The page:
Once adequately solidified, carefully remove the log of soap from your mold. As you can see in the picture below, it is very easy to remove soap from a Soap Making Resource no-line acrylic log soap mold. Simply slide the soap pushers underneath the mold and into the appropriate cavities, apply steady downward pressure and your soap will begin to slide right out of your mold without any damage!
Step 8) Next, slice your newly formed soap log into individual bars. For this batch, we decided to use Soap Making Resource's wire soap loaf cutter, which will help us to cut our log of soap quickly and evenly with one smooth motion.
Alternately, you can use Soap Making Resource's guided soap cutter to manually cut each bar individually. Although the guided soap cutter will not cut your soap nearly as quick as the wire soap loaf cutter, this tool will allow you to cut your soap accurately and evenly at any thickness you desire up to 4 inches. The guided soap cutter can also be used with a wavy soap cutter blade to give your finished product a unique textured appearance.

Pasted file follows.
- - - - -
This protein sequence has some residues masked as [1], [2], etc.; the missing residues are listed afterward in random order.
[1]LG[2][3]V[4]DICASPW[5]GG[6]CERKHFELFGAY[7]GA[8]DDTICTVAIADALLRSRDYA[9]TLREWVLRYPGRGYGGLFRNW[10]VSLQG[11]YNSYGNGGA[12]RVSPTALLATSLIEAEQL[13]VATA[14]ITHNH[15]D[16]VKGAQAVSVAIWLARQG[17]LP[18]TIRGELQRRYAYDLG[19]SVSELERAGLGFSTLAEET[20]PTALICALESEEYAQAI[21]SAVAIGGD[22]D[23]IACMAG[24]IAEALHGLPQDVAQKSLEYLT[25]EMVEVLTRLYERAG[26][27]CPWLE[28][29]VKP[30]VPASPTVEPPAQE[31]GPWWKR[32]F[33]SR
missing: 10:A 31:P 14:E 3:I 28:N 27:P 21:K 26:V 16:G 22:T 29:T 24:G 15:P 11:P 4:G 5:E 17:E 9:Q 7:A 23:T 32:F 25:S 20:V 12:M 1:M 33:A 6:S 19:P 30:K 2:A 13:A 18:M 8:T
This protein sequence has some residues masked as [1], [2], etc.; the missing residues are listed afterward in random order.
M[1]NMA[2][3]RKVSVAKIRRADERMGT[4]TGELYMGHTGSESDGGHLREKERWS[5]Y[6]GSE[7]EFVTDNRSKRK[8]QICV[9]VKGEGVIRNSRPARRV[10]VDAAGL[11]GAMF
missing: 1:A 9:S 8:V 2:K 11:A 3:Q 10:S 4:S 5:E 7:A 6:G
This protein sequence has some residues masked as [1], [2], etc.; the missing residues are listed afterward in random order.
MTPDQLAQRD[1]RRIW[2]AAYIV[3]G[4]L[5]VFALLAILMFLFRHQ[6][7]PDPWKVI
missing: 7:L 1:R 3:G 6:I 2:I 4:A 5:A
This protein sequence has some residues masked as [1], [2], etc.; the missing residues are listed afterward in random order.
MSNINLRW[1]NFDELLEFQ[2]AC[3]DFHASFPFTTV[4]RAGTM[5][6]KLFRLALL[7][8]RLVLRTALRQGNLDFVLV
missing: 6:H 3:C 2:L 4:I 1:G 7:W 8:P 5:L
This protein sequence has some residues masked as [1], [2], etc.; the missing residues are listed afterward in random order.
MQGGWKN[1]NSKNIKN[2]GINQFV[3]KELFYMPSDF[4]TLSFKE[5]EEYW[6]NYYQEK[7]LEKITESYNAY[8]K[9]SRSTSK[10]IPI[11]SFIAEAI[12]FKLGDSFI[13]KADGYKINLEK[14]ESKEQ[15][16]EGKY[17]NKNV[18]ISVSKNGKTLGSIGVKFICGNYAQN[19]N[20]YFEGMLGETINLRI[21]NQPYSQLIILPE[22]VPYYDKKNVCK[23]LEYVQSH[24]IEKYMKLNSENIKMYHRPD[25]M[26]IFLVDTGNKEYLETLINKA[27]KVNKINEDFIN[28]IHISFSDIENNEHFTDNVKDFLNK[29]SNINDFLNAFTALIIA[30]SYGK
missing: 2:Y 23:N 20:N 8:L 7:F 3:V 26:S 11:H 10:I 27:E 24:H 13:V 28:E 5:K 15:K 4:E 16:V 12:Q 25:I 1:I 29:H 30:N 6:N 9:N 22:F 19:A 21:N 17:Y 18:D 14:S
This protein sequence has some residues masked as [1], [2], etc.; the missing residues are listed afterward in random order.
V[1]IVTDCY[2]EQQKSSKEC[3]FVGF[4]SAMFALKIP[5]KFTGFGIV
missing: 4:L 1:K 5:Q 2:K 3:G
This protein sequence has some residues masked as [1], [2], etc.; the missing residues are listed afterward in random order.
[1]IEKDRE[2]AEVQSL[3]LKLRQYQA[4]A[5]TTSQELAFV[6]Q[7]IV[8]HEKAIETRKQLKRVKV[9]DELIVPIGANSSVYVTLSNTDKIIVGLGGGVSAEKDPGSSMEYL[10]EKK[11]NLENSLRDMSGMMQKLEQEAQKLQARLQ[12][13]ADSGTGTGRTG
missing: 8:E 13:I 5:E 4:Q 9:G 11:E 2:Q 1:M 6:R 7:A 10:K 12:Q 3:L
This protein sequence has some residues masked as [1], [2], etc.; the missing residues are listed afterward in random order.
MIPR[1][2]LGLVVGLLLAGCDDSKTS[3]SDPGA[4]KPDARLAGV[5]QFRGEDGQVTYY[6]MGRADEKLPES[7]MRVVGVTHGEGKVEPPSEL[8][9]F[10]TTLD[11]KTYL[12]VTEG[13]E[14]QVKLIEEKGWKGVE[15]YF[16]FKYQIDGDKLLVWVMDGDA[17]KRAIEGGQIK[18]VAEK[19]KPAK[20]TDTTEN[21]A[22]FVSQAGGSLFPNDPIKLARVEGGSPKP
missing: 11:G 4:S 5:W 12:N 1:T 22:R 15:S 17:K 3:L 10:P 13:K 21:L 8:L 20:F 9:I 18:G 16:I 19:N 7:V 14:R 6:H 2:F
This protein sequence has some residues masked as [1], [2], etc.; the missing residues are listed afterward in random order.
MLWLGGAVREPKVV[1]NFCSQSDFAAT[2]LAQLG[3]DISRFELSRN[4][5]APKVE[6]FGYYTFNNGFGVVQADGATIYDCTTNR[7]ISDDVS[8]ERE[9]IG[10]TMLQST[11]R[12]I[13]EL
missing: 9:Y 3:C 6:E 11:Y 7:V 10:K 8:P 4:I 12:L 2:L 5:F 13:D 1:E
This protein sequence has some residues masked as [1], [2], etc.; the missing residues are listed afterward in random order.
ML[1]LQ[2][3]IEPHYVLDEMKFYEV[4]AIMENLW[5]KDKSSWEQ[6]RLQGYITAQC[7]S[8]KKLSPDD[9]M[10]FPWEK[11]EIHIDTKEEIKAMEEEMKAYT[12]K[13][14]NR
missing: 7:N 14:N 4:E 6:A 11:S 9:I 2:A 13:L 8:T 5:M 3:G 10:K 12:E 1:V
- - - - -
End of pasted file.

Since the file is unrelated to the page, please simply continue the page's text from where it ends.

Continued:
Step 9) Finally, set your honey soap bars on a rack to cure. Ideally, you should allow your soap to cure for about 4 - 6 weeks. This extended cure time will allow any excess water within your soap to evaporate, leaving you with a hard, long lasting product that offers a superb lather.
I hope that you all enjoyed this honey soap recipe tutorial with sweet citrus essential oil blend. The goal for this tutorial was to not only teach you how to make a wonderful specific honey soap, but to also demonstrate the method for incorporating honey into any batch of your choosing. I hope we accomplished that with this detailed tutorial! Honey, of course, is one of the oldest cosmetic ingredients on this planet and I hope that you try using it in your product manufacturing today!
If you are interested in learning more about using honey in a variety of bath and beauty manufacturing applications, be sure to view our honey oatmeal almond milk soap recipe and honey carrot facial mask recipe. I think you will enjoy these tutorials! Keep in mind also that Soap Making Resource is a supplier of top quality 100% all natural pure grade cosmetic honey from small 1 pound jars up to 60 pound 5 gallon pails. Click here to check out this great product now!